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7 million Minecraft Pocket Edition players put at risk after Lifeboat hack

Over seven million members of the independent Minecraft “Lifeboat” community have had their security and privacy put at risk after hackers breached servers and stole usernames, email addresses and MD5-hashed passwords.

It’s important to note that only players of the smartphone edition of Minecraft were affected, and even then only if they were members of the independent “Lifeboat” community, which runs a variety of servers offering free-to-play multi-player games on the Minecraft platform.

All the same, Lifeboat has over seven million users. And unsalted MD5 hashes are a notoriously weak way to secure passwords, making it trivial for criminals to crack.

To make matters worse, as Lifeboat tells Motherboard, the security breach happened in January – and the company did not inform its users that an incident had occurred and that gamers would be wise to ensure they were not using the same passwords anywhere else on the web:

“When this happened [in] early January we figured the best thing for our players was to quietly force a password reset without letting the hackers know they had limited time to act. We did this over a period of some weeks. We retain no personal information (name, address, age) about our players, so none was leaked.”

In short, for the last four months passwords belonging to members of the Lifeboat community have been in the hands of online criminals, who could have used them to break into innocent people’s other online accounts. Lifeboat knew about this, but didn’t tell its users.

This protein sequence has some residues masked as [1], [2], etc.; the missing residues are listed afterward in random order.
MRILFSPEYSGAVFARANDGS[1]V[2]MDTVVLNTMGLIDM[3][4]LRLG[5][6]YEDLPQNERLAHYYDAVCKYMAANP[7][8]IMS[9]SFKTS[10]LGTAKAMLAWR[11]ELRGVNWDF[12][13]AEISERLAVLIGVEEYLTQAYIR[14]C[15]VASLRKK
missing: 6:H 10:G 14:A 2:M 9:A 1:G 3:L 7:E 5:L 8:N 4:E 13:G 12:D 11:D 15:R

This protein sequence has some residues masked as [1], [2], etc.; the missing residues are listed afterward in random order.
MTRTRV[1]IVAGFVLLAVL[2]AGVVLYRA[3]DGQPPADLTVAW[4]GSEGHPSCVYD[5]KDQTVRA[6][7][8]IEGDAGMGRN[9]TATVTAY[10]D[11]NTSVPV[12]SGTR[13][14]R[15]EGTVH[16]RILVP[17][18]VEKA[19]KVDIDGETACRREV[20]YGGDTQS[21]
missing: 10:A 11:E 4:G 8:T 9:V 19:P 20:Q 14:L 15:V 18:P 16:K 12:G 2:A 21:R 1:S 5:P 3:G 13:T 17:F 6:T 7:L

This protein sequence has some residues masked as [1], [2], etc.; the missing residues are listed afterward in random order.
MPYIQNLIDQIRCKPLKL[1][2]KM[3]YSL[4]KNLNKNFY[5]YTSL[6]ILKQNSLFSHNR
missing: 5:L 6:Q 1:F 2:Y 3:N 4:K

Could a worse picture be painted of how well Lifeboat was caring for its users?

Well, yes. Perhaps it could.

Check out this section of Lifeboat’s “Getting Started” guide:

“You will then be prompted for a password and an email. Use a real email“ You will need to use it if if you ever forget your password, so be sure it is valid. By the way, we recommend short, but difficult to guess passwords. This is not online banking.”


Yup, they recommended short passwords… Quite what they perceive the benefit to be of short passwords for anyone other than criminals trying to crack them I cannot imagine.

And yes, Lifeboat isn’t an online bank.

But if you use the same password on Lifeboat as your eBay, Amazon, GMail or any other online account – then you can easily see why such sloppy security practices by even a gaming site could be disastrous. Especially if you don’t bother to tell your users that there’s an issue…

Getting hacked is bad enough. Not telling your users is unforgivable.

Thank heavens security researcher Troy Hunt, who runs the HaveIBeenPwned breach notification service, was contacted by someone who had access to the data, and users are now being informed of the risk.

About the author


Graham Cluley is an award-winning security blogger, researcher and public speaker. He has been working in the computer security industry since the early 1990s, having been employed by companies such as Sophos, McAfee and Dr Solomon's. He has given talks about computer security for some of the world's largest companies, worked with law enforcement agencies on investigations into hacking groups, and regularly appears on TV and radio explaining computer security threats.

Graham Cluley was inducted into the InfoSecurity Europe Hall of Fame in 2011, and was given an honorary mention in the "10 Greatest Britons in IT History" for his contribution as a leading authority in internet security.

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  • As a parent I find this very disturbing and I'm glad we are valiant at using complex passwords in our home, however the advice given by Lifeboat upon registration is unconscionable and likely has caused this hack to take place. To add insult to injury but not advising their users, that's just messed up!